The two biggest hammers on this point come at the very end of Disc 1, as the first major plot arc is reaching its climax. Cloud is becoming increasingly erratic and exposure to Sephiroth is causing him to collapse with headaches while the player is shown a visual of Cloud splitting into a second ethereal version of himself. This is an opportunity to convey Cloud's internal struggle between his true self and this identity he manufactured, but the mark is missed, leaving the player wondering if only they can see this second Cloud or not. As a kid I presumed this was an extremely awkward presentation of Sephiroth's direct control over Cloud as the result of Jenova. It is... but that's not the whole story.
In this final run-up to the end of Disc 1, Tifa and Aerith begin pushing harder on Cloud's delusion. Whoever you date in the Gold Saucer will directly confront Cloud about his split personality but will do so with a line that is far more easily dismissed by blaming awkward translation like this exchange:
Aerith: I want to meet you. Cloud: But I'm right here... Aerith: No, I want to meet... you.
It seems obvious if you know what's about to happen, but when all you have to go on is weird scenes where Cloud appears to have a ghostly form of himself emerge and battle for control of his body, it's not so clear. At least it wasn't to me. What would work better? "The real you"? A direct impugnment that Aerith knows Cloud is not being himself? I'm unsure. I think now, this is where it'd click for me though that those scenes where Cloud splits in half and battles with himself aren't just the result of Jenova's influence, but Cloud himself being unwell.
Up until that first dance with FF7, in my experience with RPGs at least, this is the first time where the presentation of a protagonist was an out and out lie to the player though, so maybe that's part of why I struggled to comprehend as a child. The closest comparison I have is Terra in Final Fantasy VI and how it's revealed only after you've traveled with her for 10-15 hours that she's not human. That's different though; that was omission. Final Fantasy VII shows you scenes that flat out did not happen, and only vaguely hints in interplay between Cloud and Tifa that something about that memory seems odd. I approached this from the perspective of "This must be true and something has been omitted to make it mesh with what I'm being told is reality"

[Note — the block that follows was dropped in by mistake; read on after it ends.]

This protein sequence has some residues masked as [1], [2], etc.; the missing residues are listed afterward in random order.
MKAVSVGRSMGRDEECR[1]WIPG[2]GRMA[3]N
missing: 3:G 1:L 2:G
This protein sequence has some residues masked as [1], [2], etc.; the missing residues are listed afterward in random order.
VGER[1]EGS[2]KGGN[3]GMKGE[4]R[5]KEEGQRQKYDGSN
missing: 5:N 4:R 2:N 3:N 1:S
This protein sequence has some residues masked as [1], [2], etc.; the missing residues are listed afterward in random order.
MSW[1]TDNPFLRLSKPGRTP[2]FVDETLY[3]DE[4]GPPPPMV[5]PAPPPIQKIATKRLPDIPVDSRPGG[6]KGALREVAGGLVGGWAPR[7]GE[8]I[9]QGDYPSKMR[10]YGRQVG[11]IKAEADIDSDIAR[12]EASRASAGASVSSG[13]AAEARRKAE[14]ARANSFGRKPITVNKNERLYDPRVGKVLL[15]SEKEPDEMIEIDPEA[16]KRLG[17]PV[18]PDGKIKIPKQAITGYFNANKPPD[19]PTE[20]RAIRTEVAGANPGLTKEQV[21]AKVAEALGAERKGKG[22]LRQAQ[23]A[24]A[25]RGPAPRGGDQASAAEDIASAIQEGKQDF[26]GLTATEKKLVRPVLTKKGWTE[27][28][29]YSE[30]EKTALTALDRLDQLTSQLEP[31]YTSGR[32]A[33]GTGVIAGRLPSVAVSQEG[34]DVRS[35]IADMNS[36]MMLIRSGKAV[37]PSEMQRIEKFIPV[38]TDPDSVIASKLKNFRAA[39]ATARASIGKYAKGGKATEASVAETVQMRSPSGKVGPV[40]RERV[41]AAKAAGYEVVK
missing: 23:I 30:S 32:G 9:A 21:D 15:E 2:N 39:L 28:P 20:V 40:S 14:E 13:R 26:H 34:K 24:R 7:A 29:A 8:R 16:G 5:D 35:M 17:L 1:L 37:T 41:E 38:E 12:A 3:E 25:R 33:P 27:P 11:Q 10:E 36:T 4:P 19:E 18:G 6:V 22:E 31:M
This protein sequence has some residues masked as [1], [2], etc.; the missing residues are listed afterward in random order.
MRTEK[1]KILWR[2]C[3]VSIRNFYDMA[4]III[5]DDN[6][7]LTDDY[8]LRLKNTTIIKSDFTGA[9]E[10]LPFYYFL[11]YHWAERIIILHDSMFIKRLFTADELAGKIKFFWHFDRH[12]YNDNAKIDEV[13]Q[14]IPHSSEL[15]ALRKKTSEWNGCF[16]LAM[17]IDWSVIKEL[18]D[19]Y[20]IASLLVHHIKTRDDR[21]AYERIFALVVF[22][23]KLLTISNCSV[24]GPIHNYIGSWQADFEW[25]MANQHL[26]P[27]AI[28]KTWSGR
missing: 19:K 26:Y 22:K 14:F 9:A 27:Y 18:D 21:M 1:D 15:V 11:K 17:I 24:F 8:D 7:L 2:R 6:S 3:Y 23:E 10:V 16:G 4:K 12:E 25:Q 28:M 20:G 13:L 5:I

Here's the thing though: I don't feel the translation of FF7 was nearly as bad as people say. I think word-for-word most of what is said in the dialogue is fine, and accurate, but that the localization starts with some awkward lines and grammar faux pas, then has to swim upstream against the tide of "The plot is actively trying to mislead the player"? That makes it real easy to just dismiss what was clever misdirection and lampshading as bad translation and writing. Where you are with your trust for the game will decide how you feel about it and the reveal that it was all ruse might not redeem the localization in the eyes of a player who spent 20+ hours between the awkward beats and the reveal.
If I could criticize anything, it's that the localization could have possibly realized some of the discreet hints might burr a little in translation and should have taken extra care to both make sure they remain in tact and maybe even sharpen the points a bit. Also some way to better convey that the split Cloud scenes are a visual aid for the player and not literally "Sephiroth is summoning some Jenova clone of Cloud"? That seems obvious and dull now, but 10 year old me wasn't sure what to make of it.
There is one scene where you control the ghostly twin, and Cloud walks straight through you. Maybe this was supposed to be the sharpened point of the whole affair. Hmm.
Figuring out what was kludgey localization, what was clever lampshading, and what was just deliberate misinformation was something I hoped the remake would address. Unfortunately based on what we have access to so far, it looks like the remake is going to go in a completely different direction. This is fine, but I do feel it's a bit of a disservice that we're not going to see Final Fantasy VII, the original, retold with more modern localization and accessibility scruples. Even today there's a lot of hanging questions about developer intent and such. Some of that is answered if you dig into the original Japanese script-- something I think the likes of Tomato would get a lot of attention doing.
Pacing and Gameplay
Another thing I found rather shocking is just how the game is paced. FF7 comes in three discs. Disc 1 is a massive sprawling affair where you spend half of it inside Midgar, see the open world and understand how little of it you've actually traversed now, explore about half of that map, and end on the famous plot twist. This runs about 20 hours in a first time play. Disc 2, by comparison, has about five plot points and runs about 7 hours unless you go hunting for side-content. Seriously, after all of the plot establishment of Disc 1, Disc 2 is...
- Going to the North Crater
- Escaping Junon
- Gathering the Huge Materia
- The City of Ancients revisit
- Diamond Weapon
- The assault on Midgar